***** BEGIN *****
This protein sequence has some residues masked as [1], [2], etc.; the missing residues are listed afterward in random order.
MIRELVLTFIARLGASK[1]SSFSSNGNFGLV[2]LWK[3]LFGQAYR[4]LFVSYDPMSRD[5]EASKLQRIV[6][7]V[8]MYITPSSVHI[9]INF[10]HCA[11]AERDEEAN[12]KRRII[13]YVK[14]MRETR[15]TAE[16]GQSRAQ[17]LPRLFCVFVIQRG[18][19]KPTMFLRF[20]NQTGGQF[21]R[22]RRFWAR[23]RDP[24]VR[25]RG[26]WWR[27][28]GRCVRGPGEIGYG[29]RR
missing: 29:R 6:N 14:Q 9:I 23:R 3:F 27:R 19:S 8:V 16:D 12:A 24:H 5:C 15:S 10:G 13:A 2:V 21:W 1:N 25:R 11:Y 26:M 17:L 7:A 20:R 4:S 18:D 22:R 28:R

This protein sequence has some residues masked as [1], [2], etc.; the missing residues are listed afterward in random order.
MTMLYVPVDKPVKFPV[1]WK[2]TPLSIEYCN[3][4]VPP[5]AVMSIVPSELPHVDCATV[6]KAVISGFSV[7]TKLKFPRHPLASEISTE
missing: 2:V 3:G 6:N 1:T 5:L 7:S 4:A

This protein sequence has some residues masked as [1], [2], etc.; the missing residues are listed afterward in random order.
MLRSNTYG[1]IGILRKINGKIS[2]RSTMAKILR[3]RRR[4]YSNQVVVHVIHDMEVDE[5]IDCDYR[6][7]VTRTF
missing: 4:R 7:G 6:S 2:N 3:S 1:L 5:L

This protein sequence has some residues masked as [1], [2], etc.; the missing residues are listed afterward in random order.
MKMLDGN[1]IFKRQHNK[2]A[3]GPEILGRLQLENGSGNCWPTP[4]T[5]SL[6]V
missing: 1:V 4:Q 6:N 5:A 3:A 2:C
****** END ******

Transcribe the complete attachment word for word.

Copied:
This protein sequence has some residues masked as [1], [2], etc.; the missing residues are listed afterward in random order.
MIRELVLTFIARLGASK[1]SSFSSNGNFGLV[2]LWK[3]LFGQAYR[4]LFVSYDPMSRD[5]EASKLQRIV[6][7]V[8]MYITPSSVHI[9]INF[10]HCA[11]AERDEEAN[12]KRRII[13]YVK[14]MRETR[15]TAE[16]GQSRAQ[17]LPRLFCVFVIQRG[18][19]KPTMFLRF[20]NQTGGQF[21]R[22]RRFWAR[23]RDP[24]VR[25]RG[26]WWR[27][28]GRCVRGPGEIGYG[29]RR
missing: 29:R 6:N 14:Q 9:I 23:R 3:F 27:R 19:S 8:V 16:D 12:A 24:H 5:C 15:S 10:G 13:A 2:V 21:W 1:N 25:R 11:Y 26:M 17:L 7:A 20:R 4:S 18:D 22:R 28:R

This protein sequence has some residues masked as [1], [2], etc.; the missing residues are listed afterward in random order.
MTMLYVPVDKPVKFPV[1]WK[2]TPLSIEYCN[3][4]VPP[5]AVMSIVPSELPHVDCATV[6]KAVISGFSV[7]TKLKFPRHPLASEISTE
missing: 2:V 3:G 6:N 1:T 5:L 7:S 4:A

This protein sequence has some residues masked as [1], [2], etc.; the missing residues are listed afterward in random order.
MLRSNTYG[1]IGILRKINGKIS[2]RSTMAKILR[3]RRR[4]YSNQVVVHVIHDMEVDE[5]IDCDYR[6][7]VTRTF
missing: 4:R 7:G 6:S 2:N 3:S 1:L 5:L

This protein sequence has some residues masked as [1], [2], etc.; the missing residues are listed afterward in random order.
MKMLDGN[1]IFKRQHNK[2]A[3]GPEILGRLQLENGSGNCWPTP[4]T[5]SL[6]V
missing: 1:V 4:Q 6:N 5:A 3:A 2:C